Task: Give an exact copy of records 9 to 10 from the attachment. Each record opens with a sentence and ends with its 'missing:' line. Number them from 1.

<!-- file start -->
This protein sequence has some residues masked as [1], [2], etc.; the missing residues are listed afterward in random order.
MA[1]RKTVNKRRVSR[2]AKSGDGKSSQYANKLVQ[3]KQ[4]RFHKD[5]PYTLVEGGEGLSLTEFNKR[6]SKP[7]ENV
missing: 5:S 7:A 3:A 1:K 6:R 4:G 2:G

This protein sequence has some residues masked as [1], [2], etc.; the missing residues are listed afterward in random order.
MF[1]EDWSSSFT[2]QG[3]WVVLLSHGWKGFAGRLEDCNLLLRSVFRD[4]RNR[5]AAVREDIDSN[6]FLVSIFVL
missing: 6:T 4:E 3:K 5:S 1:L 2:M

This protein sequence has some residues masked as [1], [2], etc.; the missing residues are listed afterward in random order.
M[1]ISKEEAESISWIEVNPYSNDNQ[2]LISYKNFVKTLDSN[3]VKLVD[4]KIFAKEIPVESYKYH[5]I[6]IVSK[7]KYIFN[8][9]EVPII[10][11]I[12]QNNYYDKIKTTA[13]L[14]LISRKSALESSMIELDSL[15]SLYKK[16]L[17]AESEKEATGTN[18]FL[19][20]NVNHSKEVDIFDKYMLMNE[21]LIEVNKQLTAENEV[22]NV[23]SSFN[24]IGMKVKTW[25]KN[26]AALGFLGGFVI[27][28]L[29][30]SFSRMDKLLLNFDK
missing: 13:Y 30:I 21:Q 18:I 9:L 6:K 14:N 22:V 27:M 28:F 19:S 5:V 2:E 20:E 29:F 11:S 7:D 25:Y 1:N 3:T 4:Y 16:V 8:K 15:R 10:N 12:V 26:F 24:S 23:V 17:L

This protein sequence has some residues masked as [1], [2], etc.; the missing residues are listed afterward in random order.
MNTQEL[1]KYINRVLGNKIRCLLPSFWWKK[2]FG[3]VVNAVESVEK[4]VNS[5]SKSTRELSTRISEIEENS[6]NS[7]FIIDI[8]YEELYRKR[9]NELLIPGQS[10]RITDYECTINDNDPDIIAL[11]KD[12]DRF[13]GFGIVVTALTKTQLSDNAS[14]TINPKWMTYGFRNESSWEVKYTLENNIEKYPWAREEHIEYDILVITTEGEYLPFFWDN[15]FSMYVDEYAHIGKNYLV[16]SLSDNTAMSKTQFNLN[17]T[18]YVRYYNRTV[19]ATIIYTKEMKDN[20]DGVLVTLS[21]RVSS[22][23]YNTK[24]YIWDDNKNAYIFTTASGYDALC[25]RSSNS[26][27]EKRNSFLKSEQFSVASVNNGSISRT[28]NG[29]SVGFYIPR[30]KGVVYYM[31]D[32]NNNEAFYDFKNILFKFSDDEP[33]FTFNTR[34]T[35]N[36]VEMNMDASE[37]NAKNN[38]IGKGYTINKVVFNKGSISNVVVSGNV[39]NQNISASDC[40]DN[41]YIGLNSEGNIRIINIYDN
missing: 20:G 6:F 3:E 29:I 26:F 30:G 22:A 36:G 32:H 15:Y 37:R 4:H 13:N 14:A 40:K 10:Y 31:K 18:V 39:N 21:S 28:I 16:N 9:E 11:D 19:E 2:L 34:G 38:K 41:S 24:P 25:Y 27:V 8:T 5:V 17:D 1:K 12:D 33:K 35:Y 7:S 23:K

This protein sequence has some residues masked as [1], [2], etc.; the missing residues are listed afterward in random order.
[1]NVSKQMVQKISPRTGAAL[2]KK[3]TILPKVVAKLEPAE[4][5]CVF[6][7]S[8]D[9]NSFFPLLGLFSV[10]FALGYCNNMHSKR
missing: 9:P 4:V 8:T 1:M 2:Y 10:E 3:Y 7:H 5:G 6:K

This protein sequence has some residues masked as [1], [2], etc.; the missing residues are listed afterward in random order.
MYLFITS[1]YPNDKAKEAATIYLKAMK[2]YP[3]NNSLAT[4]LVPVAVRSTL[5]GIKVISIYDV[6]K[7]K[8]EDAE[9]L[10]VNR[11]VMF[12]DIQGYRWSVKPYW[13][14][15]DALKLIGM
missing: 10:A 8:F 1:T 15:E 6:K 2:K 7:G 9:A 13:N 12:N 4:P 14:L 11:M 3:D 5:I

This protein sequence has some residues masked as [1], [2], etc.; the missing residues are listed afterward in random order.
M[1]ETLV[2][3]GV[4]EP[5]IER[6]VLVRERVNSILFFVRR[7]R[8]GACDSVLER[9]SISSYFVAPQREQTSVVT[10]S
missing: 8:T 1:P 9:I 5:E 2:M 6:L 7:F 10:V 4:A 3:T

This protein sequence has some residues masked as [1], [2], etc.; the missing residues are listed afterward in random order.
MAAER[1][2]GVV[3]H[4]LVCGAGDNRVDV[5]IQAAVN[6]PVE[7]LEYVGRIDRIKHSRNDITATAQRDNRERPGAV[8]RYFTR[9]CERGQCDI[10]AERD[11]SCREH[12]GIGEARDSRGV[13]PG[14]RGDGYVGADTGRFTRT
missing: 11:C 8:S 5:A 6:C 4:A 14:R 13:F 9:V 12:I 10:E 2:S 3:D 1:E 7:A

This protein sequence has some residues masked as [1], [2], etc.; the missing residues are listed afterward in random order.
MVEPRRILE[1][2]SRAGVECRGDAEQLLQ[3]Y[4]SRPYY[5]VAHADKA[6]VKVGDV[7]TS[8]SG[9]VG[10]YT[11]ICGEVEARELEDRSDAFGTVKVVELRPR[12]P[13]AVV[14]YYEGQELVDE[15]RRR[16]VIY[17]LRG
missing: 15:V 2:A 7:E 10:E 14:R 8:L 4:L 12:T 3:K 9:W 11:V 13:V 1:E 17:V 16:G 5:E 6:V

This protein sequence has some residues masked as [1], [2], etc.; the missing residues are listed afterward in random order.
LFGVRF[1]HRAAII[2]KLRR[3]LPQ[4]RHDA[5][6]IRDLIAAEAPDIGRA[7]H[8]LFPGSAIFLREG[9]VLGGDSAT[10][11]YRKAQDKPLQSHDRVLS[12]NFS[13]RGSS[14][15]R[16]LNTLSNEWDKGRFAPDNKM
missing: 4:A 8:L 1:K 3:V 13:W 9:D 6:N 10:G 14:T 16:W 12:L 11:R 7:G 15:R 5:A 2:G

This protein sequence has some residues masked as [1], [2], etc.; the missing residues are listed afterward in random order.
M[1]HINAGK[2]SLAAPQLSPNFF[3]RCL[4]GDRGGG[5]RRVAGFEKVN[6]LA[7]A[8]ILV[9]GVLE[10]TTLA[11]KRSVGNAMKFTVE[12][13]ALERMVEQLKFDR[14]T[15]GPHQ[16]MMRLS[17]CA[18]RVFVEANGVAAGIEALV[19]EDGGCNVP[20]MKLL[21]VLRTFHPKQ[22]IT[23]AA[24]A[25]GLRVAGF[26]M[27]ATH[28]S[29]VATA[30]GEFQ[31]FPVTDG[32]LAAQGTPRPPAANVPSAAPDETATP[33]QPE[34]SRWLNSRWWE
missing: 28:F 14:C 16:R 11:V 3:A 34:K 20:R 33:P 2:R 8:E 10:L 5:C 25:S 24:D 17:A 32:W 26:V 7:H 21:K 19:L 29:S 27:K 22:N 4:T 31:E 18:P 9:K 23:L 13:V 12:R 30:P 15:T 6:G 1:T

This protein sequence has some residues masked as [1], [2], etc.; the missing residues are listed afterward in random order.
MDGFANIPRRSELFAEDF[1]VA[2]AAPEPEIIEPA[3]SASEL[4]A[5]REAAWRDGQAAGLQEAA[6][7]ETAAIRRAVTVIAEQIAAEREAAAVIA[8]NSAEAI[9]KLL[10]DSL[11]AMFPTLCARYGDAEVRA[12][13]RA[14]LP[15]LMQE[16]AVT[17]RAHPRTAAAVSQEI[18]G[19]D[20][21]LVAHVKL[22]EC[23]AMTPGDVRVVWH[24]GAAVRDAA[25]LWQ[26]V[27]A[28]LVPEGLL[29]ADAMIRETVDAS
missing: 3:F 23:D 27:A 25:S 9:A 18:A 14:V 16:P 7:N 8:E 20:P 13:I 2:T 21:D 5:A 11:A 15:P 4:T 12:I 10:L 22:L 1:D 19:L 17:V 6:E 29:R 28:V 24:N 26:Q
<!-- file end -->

This protein sequence has some residues masked as [1], [2], etc.; the missing residues are listed afterward in random order.
MVEPRRILE[1][2]SRAGVECRGDAEQLLQ[3]Y[4]SRPYY[5]VAHADKA[6]VKVGDV[7]TS[8]SG[9]VG[10]YT[11]ICGEVEARELEDRSDAFGTVKVVELRPR[12]P[13]AVV[14]YYEGQELVDE[15]RRR[16]VIY[17]LRG
missing: 15:V 2:A 7:E 10:E 14:R 8:L 4:L 12:T 3:K 9:W 11:V 13:V 1:E 17:V 16:G 5:E 6:V

This protein sequence has some residues masked as [1], [2], etc.; the missing residues are listed afterward in random order.
LFGVRF[1]HRAAII[2]KLRR[3]LPQ[4]RHDA[5][6]IRDLIAAEAPDIGRA[7]H[8]LFPGSAIFLREG[9]VLGGDSAT[10][11]YRKAQDKPLQSHDRVLS[12]NFS[13]RGSS[14][15]R[16]LNTLSNEWDKGRFAPDNKM
missing: 4:A 8:L 1:K 3:V 13:W 9:D 6:N 10:G 14:T 16:W 12:L 11:R 7:G 15:R 5:A 2:G